Head-mounted displays (HMDs) and head-tracked stereoscopic displays provide the user with the impression of being immersed in a simulated three-dimensional environment. To achieve this effect, the computer must constantly receive precise six-dimensional (6D) information about the position and orientation or pose of the user's head, and must rapidly adjust the displayed image(s) to reflect the changing head locations. This pose information comes from a tracking system. We are working on wide-area systems for the 6D tracking of heads, limbs, and hand-held devices.
In April, 1997 the UNC Tracker Research Group brought its latest wide-area ceiling tracker online, the HiBall Tracking System. The system (shown in images above) uses relatively inexpensive ceiling panels housing LEDs, a miniature camera cluster called a HiBall, and the single-constraint-at-a-time (SCAAT) algorithm which converts individual LED sightings into position and orientation data.
The HiBall Tracker provides sub-millimeter position accuracy and resolution, and better than 2/100 of a degree of orientation accuracy and resolution, over a 500 square foot area. This is the largest tracking system of comparable accuracy. The HiBall Tracking System is being sold commercially at this time.
Certain virtual-environment applications can benefit from long-range trackers. We believe that exploring an architectural model by walking is more natural and less confusing than exploration by flying or steering treadmills. For example, using the UNC wide-area optical tracking system, one can walk inside a model of Professor Fred Brooks's kitchen, where the scale of the virtual model is 1:1 with reality. We believe this method of exploration provides a better understanding of the model than unconstrained flying, which distorts the user's sense of scale and space.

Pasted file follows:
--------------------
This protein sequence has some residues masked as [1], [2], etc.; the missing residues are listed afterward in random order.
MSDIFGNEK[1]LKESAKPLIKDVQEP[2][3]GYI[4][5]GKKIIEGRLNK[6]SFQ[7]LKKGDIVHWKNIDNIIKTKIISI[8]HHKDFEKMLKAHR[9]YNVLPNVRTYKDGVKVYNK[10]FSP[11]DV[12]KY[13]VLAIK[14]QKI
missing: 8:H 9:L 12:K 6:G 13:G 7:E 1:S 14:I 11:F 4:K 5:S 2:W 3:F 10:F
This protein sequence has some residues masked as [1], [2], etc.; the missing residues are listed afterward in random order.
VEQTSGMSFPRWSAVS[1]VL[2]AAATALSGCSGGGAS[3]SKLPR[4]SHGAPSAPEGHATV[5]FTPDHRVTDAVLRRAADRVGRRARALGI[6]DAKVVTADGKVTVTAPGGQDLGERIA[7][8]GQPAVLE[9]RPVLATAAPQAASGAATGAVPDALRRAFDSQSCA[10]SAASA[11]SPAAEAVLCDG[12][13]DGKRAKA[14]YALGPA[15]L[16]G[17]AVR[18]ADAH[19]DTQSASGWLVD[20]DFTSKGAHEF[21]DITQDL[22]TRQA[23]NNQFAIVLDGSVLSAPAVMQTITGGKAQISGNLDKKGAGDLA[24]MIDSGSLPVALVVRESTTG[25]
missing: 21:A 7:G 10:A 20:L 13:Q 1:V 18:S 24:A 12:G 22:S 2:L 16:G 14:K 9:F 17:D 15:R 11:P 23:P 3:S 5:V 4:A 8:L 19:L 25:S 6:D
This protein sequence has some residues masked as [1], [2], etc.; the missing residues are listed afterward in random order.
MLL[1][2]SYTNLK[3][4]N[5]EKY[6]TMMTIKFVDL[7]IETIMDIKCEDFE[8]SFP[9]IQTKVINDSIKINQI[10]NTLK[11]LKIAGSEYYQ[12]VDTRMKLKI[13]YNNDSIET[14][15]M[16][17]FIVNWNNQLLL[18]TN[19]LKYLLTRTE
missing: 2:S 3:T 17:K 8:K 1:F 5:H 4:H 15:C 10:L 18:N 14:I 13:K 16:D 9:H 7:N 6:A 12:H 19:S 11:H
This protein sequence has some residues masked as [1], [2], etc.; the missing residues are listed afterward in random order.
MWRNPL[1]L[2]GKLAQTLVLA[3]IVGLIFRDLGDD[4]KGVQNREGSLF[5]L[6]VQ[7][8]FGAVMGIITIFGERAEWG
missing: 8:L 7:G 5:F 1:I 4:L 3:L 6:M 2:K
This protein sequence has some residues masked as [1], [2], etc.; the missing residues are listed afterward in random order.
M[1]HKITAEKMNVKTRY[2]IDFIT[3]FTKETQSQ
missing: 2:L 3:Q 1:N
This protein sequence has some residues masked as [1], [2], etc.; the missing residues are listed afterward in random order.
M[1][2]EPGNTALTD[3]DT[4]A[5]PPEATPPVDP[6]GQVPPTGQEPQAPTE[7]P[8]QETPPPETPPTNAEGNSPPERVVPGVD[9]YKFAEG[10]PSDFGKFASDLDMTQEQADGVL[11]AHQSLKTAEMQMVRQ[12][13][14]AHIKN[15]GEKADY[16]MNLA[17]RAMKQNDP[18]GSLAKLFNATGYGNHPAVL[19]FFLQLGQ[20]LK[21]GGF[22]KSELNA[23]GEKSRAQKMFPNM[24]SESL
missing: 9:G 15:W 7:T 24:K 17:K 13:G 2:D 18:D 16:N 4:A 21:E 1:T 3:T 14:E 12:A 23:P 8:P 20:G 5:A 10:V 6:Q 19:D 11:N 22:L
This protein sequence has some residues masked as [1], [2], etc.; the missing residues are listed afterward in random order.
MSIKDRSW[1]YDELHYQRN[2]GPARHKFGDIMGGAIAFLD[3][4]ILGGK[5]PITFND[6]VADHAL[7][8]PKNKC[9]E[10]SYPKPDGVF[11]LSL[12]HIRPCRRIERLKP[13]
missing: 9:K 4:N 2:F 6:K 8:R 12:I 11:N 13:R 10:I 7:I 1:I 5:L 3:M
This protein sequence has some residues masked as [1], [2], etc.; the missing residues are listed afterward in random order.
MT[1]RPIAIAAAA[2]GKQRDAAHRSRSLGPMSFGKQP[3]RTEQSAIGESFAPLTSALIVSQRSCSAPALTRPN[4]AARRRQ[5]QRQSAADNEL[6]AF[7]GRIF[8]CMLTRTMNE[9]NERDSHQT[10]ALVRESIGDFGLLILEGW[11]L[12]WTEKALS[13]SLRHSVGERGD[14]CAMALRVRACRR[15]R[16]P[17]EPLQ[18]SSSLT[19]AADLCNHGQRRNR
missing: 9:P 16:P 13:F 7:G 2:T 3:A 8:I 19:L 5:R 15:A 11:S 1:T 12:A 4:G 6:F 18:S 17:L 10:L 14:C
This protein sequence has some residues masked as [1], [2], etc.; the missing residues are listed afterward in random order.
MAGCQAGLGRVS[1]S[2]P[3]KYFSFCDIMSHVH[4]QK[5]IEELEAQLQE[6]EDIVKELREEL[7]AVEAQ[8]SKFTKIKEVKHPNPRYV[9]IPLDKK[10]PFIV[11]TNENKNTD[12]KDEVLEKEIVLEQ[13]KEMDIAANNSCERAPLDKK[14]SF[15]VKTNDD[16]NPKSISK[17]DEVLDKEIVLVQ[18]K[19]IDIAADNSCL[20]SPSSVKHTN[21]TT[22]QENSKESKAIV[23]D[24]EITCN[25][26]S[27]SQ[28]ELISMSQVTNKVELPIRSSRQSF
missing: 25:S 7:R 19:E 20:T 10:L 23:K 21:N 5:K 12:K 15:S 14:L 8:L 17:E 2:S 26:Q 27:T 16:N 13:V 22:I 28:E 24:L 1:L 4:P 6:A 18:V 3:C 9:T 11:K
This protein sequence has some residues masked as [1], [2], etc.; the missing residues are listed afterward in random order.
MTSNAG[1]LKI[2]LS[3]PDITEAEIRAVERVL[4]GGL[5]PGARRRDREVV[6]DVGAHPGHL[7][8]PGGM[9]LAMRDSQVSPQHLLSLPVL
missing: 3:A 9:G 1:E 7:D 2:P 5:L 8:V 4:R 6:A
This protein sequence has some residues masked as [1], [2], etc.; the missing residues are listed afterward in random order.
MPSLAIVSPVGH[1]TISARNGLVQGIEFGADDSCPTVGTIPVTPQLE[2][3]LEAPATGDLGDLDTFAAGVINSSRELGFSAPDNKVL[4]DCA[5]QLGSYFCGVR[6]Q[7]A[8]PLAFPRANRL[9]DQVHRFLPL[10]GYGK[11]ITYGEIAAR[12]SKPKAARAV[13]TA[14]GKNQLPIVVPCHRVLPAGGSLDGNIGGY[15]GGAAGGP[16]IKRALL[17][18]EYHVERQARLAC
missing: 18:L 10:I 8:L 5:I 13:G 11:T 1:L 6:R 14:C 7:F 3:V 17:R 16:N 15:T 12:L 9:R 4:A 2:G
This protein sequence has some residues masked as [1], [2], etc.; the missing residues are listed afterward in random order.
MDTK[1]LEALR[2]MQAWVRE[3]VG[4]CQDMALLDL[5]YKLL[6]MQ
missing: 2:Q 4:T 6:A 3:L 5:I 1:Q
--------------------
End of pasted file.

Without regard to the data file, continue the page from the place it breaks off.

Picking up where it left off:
Another important reason for long-range tracking is that augmented reality demands this capability. Most HMDs are closed-view, preventing the user from seeing the real world outside. In contrast, augmented reality uses see-through HMDs that let the user see the real world while simultaneously superimposing on or compositing 3D virtual objects with the real environment. Ideally, it would appear to the user that the real and virtual worlds coexist. Augmented-reality applications use the virtual objects to convey information that the user cannot detect with his or her own senses. Potential applications include giving doctors "X-ray vision" into their patients (by superimposing 3D MRI or ultrasound data onto the patient's anatomy) and aiding assembly and repair of complex 3D equipment with schematic overlays. Augmented reality, however, imposes much stricter requirements on the tracking system than virtual-environment applications do. Augmented reality requires highly accurate trackers because even tiny tracker errors cause noticeable misregistrations between real and virtual objects. Also, augmented reality demands long-range trackers because "flying" is meaningless. In a closed-view HMD, we can create the illusion of flight by translating all the virtual objects. In augmented reality, however, if a user wants to see the other side of a real patient, he must physically move himself and the HMD he wears, and this requires long-range trackers. Much more work needs to be done to improve tracking systems before augmented reality becomes a practical technology.